You may be thinking about running a marathon. You wouldn't be alone. More than 529,000 people finished a 26.2-mile race in 2012, including more than 140,000 in October. That's a lot of people running a lot of miles in a lot of places around the world.
But here's the thing: Marathons, although trendy and seemingly always in the news, are a rather silly, essentially arbitrary distance. It's much better to run a half marathon for a number of reasons.
The first is time. The thing no one really tells you about running a marathon is that it takes forever. Not on race day itself—that's about four hours on the course, using a nine-minute mile as a benchmark—but during the weeks and months leading up to the run. Hal Higdon's training programs are some of the most widely used resources on the Internet and for good reason: they are effective in helping you complete your goal.
I ran one in Pittsburgh a few years ago, and the post-race beer felt great. But my body was thrashed for the next six months, and I could barely run five miles for a long time following the run. I didn't feel like running either.
But take his Marathon Training Program Intermediate 1 guide. Over an 18-week timespan, it calls for participants to run 570 miles. That's more than 31 miles a week, 85.5 total hours—more than three days of running—and nearly five hours a week. That, my friends, is a lot. You want to know why people training for a marathon seem like they can only talk about their training? Well, there's your answer.
Compare that to Higdon's Intermediate Half Marathon Program, which calls for 294 miles over 12 weeks. That's 44.1 total hours or 3.7 hours a week, which is much more manageable. You'll have time for, you know, a life. And it's still well above the doctor-recommend 2.5 hours of exercise per week. It's an amount of running that's sustainable after race day, too.
But don't just take my word for it. Some marathon researchers compare that 26.2-mile adventure to the "exercise equivalent of crash diets." Another running expert has similar sentiments: "A lot of us in the industry on the medical side have been saying ever since the new-age marathoner came in, which were new people who were not committed longtime runners," Dave Watt, executive director of the American Running Association, told the Washington Post in 2010, “we've been saying all along, try a half or something like that."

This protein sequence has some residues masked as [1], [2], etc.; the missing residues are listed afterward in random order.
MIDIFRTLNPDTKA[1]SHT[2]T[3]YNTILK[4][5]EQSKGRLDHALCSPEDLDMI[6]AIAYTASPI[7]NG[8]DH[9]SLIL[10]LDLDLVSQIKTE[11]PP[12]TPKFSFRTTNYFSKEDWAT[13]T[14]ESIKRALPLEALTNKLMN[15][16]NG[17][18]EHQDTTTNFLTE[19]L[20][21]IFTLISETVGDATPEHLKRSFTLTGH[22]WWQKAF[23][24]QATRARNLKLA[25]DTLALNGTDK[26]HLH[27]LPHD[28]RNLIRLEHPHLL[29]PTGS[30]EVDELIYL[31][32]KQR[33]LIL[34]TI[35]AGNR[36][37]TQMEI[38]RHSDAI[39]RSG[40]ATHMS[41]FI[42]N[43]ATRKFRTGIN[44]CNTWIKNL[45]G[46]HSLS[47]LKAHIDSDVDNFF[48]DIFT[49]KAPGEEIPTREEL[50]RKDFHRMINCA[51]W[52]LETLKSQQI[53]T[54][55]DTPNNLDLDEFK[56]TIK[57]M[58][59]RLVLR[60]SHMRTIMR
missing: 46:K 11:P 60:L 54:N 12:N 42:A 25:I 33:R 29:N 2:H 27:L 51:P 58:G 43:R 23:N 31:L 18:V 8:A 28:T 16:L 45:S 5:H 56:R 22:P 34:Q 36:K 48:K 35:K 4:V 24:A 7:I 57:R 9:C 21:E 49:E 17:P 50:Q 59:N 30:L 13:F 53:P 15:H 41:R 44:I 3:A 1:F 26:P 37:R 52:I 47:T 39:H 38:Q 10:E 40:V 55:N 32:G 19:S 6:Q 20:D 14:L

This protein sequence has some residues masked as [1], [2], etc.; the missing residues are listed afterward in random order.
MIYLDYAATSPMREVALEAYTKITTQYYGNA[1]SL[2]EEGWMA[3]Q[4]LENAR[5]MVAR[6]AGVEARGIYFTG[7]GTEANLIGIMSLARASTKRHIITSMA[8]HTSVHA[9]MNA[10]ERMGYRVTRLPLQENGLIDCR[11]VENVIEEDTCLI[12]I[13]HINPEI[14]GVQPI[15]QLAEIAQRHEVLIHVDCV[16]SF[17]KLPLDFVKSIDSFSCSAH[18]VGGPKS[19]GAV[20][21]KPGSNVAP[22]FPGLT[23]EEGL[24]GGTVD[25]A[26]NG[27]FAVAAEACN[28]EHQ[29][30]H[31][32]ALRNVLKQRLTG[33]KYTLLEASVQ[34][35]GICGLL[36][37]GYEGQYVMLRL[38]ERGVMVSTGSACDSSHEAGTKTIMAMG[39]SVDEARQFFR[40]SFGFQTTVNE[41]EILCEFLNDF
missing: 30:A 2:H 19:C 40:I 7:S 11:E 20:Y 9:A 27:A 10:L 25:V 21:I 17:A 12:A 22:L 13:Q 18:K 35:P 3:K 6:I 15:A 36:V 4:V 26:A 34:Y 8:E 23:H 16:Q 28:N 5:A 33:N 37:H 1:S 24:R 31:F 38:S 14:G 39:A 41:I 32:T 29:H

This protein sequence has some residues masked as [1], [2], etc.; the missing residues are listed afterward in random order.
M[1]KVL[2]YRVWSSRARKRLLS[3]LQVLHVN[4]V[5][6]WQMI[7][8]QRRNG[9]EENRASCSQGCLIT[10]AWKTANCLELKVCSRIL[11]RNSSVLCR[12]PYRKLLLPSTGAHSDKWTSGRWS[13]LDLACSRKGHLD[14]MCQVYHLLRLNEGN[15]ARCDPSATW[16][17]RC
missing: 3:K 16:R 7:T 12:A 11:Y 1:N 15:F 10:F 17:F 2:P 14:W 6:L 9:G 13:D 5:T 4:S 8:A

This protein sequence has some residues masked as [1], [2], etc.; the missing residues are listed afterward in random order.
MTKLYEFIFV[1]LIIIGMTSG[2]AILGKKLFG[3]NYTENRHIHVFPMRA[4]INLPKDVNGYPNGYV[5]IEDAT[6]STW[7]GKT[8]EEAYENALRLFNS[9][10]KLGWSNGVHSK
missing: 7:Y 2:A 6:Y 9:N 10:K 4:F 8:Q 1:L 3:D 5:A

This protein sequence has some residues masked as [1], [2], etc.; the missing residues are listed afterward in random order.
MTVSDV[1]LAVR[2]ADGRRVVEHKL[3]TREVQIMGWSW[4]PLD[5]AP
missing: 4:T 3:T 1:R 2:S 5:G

Marathons might get all the love, but they aren't the most loved race. Again, that would be the half marathon, which 38 percent of men and 43 percent of women say is their favorite distance. You'll be in good company, both when you're training and when you're running. In 2012, the most recent year for which numbers are available, 1,850,000 people finished a half. That was a nearly 15-percent increase from the previous year. The distance has been the fastest growing road race distance in the United States every year since 2003, with double digit percentage jumps in finishers for the last seven years. More than 60 percent of finishers—1.1 million—were females.
Look, I get it. Finishing a marathon is an accomplishment. The medals they hand out at the end are usually a bit shinier than the ones you get for finishing a half. I ran one in Pittsburgh a few years ago, and the post-race beer felt great. But my body was thrashed for the next six months, and I could barely run five miles for a long time following the run. I didn't feel like running either. While not everyone will have that experience, doing the work to be able to complete the 26.2-mile trek will affect you. Unless you're this couple who ran one every day in 2013, it's just too much for any regular person to do on any regular basis.
A half marathon takes less of a toll. I ran one two weeks ago, setting a PR by three minutes, then ran eight miles on Wednesday. I felt great, ready to continue running and training and looking forward to my next half.
So marathon if you must. Check it off the bucket list. Us half marathoners will be waiting for you to come around. We have nothing but time.